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A judge ruled Friday that custody of a "very resilient" 7-year-old boy hidden by his mother for nearly two years, often in a crawl space, should go to his father with the caveat that the court maintain oversight of the child.
"I don't think Ms. Wilfong is in touch with reality," Fred Turner argued in pressing that his client, Wilfong's former boyfriend Michael Chekevdia, deserved to have the boy.
Drew reiterated her previous finding that the child's two years in hiding until he was found last September in his grandmother's home amounted to neglect, citing his forced absence from schools and outside medical care.
Wilfong has done little until lately to cooperate with caseworkers, the judge added, citing the woman's refusal to give child-welfare officials her address and delay in agreeing to counseling.
"I find I have no other choice than to find her unfit" for custody, the judge said.
While deciding that the boy now can stay with Chekevdia, Drew ordered the child be a ward of the court so the family can continue getting state counseling. The judge scheduled a progress hearing for July 9.
The boy had been in a relative's temporary custody since being found last fall as Chekevdia sought custody.
Drew called the boy "very, very resilient" and "very strong," noting the child's weight gain and added muscle tone since his captivity ended. The boy no longer shoves other children, is "a friendly child with peers and adults, and he appears to be adjusting well with his placement in school and with his father," Drew said.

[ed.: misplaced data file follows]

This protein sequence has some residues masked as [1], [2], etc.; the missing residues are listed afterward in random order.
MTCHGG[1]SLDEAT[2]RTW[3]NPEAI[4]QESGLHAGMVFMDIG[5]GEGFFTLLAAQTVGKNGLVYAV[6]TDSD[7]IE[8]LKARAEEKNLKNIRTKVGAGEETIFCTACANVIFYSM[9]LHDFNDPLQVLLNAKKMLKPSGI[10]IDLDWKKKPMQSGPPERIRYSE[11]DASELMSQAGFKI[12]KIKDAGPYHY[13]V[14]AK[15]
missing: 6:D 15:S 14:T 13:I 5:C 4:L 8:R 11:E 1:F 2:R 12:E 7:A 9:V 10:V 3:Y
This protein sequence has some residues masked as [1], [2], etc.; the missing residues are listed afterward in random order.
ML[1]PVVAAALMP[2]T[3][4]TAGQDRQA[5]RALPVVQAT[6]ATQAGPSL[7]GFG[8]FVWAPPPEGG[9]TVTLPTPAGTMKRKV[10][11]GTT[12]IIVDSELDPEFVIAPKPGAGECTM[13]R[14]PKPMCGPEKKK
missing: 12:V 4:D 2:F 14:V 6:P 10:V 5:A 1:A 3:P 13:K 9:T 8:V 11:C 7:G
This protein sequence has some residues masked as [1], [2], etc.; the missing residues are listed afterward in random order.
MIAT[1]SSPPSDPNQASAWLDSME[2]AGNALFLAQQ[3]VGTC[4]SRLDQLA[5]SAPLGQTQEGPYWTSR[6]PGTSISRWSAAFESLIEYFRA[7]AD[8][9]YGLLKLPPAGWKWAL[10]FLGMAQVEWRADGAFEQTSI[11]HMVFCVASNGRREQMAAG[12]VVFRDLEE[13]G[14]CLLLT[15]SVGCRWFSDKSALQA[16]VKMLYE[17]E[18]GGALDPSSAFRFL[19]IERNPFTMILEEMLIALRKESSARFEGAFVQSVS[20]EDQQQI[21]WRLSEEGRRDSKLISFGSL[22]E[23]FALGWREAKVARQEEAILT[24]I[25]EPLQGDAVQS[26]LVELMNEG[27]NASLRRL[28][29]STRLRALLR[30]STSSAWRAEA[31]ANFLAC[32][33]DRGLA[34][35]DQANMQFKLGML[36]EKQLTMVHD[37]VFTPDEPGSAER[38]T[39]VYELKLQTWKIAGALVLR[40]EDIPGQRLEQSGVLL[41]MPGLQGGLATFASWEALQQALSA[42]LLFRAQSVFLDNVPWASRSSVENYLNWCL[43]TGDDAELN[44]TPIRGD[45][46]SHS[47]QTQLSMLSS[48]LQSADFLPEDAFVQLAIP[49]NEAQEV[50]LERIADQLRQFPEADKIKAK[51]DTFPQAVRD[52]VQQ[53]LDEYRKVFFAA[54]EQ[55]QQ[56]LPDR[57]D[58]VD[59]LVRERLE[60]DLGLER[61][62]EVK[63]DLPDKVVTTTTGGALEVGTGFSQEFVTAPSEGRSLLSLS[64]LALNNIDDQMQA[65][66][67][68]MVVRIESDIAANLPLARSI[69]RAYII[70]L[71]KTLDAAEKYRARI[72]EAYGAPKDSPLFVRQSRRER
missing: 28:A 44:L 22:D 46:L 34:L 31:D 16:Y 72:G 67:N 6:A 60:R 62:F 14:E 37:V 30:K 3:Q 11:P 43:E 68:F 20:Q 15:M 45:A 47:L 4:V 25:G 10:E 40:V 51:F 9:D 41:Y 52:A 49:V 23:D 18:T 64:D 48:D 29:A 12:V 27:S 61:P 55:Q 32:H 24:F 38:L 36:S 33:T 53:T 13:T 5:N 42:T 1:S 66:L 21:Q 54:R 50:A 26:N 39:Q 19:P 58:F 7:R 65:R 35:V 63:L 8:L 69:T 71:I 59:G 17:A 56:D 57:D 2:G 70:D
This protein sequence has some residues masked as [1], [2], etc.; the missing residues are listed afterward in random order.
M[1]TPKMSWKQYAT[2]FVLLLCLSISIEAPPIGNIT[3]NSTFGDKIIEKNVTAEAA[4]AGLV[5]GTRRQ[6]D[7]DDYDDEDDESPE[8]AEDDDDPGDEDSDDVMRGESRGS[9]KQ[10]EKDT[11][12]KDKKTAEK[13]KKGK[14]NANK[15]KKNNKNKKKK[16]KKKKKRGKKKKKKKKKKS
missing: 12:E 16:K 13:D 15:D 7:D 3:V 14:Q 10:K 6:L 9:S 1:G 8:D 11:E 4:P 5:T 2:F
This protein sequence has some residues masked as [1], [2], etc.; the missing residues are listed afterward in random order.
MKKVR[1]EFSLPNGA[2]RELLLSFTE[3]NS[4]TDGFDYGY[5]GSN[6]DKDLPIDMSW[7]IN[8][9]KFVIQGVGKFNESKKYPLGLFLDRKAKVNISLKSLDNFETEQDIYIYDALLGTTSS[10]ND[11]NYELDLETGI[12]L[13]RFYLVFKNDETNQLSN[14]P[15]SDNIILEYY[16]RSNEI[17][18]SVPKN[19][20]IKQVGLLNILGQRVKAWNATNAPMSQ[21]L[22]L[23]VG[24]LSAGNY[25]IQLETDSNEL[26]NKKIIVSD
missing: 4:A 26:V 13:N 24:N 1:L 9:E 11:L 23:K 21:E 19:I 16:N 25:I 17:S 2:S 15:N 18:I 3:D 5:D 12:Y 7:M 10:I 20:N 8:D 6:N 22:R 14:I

Wilfong's supervised visits with the boy have been only for about an hour once every three weeks, a caseworker testified Friday. Drew, siding with Wilfong's court-appointed attorney, Eric Dirnbeck, said the mother deserves increased time with the child if she complies better with child-welfare workers.
Wilfong, prone to outbursts during the months of the custody hearings, briefly interrupted Friday's proceedings by walking out while clutching a wad of tissues. Dirnbeck said she had been feeling ill. Wilfong, 30, declined comment afterward, saying only "I'm too sick right now to talk to anybody."
Authorities say Wilfong began hiding her son at her mother's house near Royalton in late 2007, stashing him in a crawl space -- roughly 5 feet by 12 feet, about the height of a washing machine -- whenever visitors came.
The home's windows were blocked off with shades or other items, and Drew has found the boy was deprived of contact with peers, medical care and education. Testimony showed the boy was allowed outside only at night or in a fenced-in area not visible to passers-by.
Authorities raided the home in September, found the boy, and arrested Wilfong and her mother, Diane Dobbs. Wilfong has been charged with felony abduction. Dobbs and her boyfriend, Robert Sandefur, both 51, are accused of aiding and abetting the alleged crime. All three have pleaded not guilty and are free on bond.
Dobbs contends Wilfong fled with the boy to protect him from abuse by Chekevdia, a former police officer and an Illinois National Guard lieutenant colonel. Chekevdia has rejected their allegations, as have state child welfare officials.